‘It has long legs and crooked thighs, a small head and no eyes.’ Paddy Faley looks directly at me, his eyes luminous, as I scratch my head and look increasingly confounded.
‘The tongs for the fire!’ he says at length. ‘Another one. It has a bow-legged father, a fat-bellied mother and three little children all the one colour.’
Riddles were a big part of Paddy’s childhood. In general, the answer lay within view of the boys and girls gathered around the blazing turf fire. And the riddles they relayed were little different to those which had perplexed their parents and grandparents before them. Indeed, says Paddy, much of the entertainment laid on when he was a youngster was the very same his father had enjoyed as a boy in the 1870s.
One such game involved the lighting of a small splinter of bog deal which was handed from person to person, around and around, until the flame went out. Upon receipt, each person would say ‘Jack is alive and alive is he still, if he dies in my arms, what must I give?’ The unfortunate soul left holding the wood when the light went out had to make a forfeit. And thus, as Paddy eloquently explains, ‘there was a great urgency to pass it on as it was about to quench, and a great reluctance to accept it for fear you would be the one who would have to pay the penalty.’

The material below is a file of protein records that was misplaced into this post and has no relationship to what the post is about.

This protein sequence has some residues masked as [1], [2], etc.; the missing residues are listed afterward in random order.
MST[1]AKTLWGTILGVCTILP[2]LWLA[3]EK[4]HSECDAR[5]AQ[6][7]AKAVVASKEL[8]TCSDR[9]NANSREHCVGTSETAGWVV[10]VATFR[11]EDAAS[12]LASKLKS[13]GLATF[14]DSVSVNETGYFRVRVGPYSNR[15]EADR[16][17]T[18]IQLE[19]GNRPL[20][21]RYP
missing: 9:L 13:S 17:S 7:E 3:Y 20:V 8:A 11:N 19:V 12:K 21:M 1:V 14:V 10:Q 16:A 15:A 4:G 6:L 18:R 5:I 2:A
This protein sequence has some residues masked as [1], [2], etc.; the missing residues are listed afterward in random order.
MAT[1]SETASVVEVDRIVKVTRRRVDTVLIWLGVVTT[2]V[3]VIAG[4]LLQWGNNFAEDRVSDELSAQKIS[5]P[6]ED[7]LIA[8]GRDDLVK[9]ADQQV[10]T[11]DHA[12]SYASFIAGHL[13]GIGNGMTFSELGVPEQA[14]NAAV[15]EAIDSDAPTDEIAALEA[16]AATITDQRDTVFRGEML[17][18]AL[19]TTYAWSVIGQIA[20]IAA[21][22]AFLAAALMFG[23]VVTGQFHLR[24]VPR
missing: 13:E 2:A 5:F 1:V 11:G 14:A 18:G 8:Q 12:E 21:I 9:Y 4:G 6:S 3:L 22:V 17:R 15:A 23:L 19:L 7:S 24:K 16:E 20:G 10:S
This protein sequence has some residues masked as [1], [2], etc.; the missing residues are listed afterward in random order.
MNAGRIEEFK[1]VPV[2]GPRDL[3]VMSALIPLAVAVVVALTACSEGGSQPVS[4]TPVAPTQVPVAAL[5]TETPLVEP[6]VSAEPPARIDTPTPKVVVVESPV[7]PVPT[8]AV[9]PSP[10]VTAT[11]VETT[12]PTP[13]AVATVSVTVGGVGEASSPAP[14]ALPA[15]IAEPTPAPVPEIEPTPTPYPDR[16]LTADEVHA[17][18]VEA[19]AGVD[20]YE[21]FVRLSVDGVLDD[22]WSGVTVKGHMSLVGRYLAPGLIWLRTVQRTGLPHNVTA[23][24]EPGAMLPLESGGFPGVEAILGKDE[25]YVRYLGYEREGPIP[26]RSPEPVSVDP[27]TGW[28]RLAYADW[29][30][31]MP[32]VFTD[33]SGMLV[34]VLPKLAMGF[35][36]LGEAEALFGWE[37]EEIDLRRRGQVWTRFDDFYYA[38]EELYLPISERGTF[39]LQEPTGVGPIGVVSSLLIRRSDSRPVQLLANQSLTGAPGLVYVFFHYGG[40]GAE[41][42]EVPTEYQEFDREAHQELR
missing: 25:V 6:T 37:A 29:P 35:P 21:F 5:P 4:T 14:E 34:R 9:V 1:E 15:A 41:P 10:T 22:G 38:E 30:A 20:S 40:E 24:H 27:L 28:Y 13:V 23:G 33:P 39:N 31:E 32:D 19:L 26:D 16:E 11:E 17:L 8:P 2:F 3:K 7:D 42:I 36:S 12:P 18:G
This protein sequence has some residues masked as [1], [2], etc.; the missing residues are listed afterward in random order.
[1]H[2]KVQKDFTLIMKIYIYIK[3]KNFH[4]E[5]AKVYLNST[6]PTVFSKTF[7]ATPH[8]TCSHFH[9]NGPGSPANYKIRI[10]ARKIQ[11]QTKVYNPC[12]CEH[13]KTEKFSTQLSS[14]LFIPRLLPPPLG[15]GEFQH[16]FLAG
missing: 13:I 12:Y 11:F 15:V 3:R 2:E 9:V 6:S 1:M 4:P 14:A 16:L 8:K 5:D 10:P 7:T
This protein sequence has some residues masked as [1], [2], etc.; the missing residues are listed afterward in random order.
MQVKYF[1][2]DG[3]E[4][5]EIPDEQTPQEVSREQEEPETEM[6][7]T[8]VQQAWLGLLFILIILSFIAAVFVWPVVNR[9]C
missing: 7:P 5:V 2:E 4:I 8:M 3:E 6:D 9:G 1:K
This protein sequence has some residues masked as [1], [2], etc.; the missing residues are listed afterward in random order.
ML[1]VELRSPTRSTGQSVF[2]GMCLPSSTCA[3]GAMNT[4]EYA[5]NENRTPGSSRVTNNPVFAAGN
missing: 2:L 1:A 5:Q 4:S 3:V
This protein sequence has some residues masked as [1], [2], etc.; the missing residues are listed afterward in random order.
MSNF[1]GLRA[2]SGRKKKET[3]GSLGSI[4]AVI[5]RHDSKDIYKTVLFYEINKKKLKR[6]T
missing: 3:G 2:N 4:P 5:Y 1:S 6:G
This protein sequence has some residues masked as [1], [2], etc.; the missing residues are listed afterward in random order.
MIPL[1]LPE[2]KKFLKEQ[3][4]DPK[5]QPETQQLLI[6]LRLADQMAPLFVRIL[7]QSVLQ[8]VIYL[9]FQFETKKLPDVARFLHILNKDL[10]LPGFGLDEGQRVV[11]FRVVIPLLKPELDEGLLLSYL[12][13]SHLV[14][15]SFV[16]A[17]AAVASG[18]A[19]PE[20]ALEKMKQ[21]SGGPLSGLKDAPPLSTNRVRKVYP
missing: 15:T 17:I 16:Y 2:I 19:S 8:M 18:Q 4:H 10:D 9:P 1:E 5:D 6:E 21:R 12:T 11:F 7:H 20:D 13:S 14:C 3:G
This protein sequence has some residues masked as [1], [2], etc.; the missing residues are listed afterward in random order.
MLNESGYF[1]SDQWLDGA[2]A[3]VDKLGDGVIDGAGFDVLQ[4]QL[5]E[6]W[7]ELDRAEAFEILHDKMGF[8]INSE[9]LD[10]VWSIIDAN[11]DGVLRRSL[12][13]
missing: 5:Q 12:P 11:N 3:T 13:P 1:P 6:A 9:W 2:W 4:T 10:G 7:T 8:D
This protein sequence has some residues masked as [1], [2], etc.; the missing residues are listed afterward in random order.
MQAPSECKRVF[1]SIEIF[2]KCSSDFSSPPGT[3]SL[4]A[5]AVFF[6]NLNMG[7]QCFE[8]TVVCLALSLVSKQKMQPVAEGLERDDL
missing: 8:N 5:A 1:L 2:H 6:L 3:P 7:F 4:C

Another favourite was ‘Fool in the Middle’ where one person stood in the middle of the room and everyone else occupied the corners. At a given moment everyone had to sprint from one corner to the next without being caught by the fool.
Paddy clearly enjoyed his childhood. In fact, he seems to have enjoyed all ninety-one of his years. However, that cannot be entirely true because he has experienced great sadness along the way. His beloved wife Nell died in 1962, less than ten years after they were married, leaving him with five small girls to raise. When Paddy mentions this, there is the briefest of shadows, but he is quickly on the up again.
The Faleys are a resilient tribe who originated in Kerry. His grandfather Mick Faley (or Fealey) was born in 1838, shortly after Queen Victoria ascended the British throne. In 1859, he married Ellen Sheehan, the daughter of a farming family from Kilbaha, County Kerry. ‘The Sheehans were famed for tricks for meeting their future husbands,’ says Paddy. ‘She saw a young man sitting on the bridge in Athea and she seduced him.’ Family lore holds that Ellen was twelve years older than Mick but on the 1901 census the age gap is kindly reduced to two.
During the 1860s, Mick found work as a road labourer and joined the force of a private contractor called James Lynch, ‘making the Kerry line’ as the road from Shanagolden into County Kerry is known. In 1866, Mick acquired a remote five-acre patch of bog from Mr Lynch where he and Ellen duly built a house and settled. The bog was in Glashapullagh, Kilmoylan, County Limerick. The family simply called it ‘Glasha’ and this was the house where Paddy was raised. ‘We didn’t have an avenue. We lived three quarters of a mile from the road, inside the mountains. You walked there, across the bog, from whatever direction you were coming.’